Girls for School pads sells low-cost reusable sanitary pads in low-income communities. When washed properly, the pads can last for up to one year, preventing the health issues that can arise when using old cloth for period management.

We make reusable sanitary pads out of locally available cloth and cotton. When visiting schools and communities where store-bought pads are difficult for families to afford, we provide demonstrations on how to properly wash and dry the pads so that all of the bacteria can be killed.

We sell the pads for 10,000 Ugandan shillings (approximately $2.50 USD), and when washed properly they can be used for up to one year. Store-bought pads can only be used once, and will typically cost a local family around 50,000 shillings per month. The profits from our project have paid for my school fees, and have also helped pay for the school fees of 60 girls across Kampala, Fort Portal, and Gulu who would not have otherwise been able to continue their education.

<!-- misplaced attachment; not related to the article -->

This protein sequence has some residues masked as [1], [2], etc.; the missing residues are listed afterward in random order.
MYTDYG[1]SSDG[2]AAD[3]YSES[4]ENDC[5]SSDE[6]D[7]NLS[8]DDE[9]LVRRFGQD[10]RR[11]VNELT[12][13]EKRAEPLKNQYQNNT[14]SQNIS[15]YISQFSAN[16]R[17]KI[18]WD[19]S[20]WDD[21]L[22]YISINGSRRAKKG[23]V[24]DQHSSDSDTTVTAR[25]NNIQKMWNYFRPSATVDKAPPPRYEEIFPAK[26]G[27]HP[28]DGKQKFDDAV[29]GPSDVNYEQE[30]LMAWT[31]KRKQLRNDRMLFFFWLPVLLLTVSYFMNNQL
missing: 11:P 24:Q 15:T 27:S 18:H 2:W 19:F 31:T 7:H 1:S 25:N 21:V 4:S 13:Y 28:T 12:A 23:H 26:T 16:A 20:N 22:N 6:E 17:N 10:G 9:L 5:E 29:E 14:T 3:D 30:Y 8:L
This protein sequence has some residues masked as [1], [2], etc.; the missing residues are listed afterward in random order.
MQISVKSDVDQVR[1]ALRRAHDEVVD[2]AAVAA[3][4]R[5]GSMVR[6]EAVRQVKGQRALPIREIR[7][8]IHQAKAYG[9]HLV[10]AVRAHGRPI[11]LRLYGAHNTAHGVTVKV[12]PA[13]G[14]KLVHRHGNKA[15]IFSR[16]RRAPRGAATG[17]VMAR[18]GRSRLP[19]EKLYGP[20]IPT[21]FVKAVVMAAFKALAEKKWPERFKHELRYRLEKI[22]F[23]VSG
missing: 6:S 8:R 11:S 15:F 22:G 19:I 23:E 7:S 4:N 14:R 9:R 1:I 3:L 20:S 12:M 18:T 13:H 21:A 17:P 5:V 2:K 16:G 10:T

We’ve also taught some women in our community how to make the reusable sanitary pads themselve. As a result, they make the pads and sell them with our logo on them. The women are able to earn a living, and also, it helps spread awareness. As people buy the pads, they learn about the background of our project. And also, the women earn money to help with their expenses at home and improve their standard of living. 

What has been the impact of Girls for School Pads on your community?

Our Girls For School Pads Project has made a positive impact on the lives of girls. Girls can now openly speak about their periods. They educate their neighbors and other girls at school. They’re able to advise other people.

Kashish leads educational workshops for girls in her community, encouraging them to speak openly about menstruation.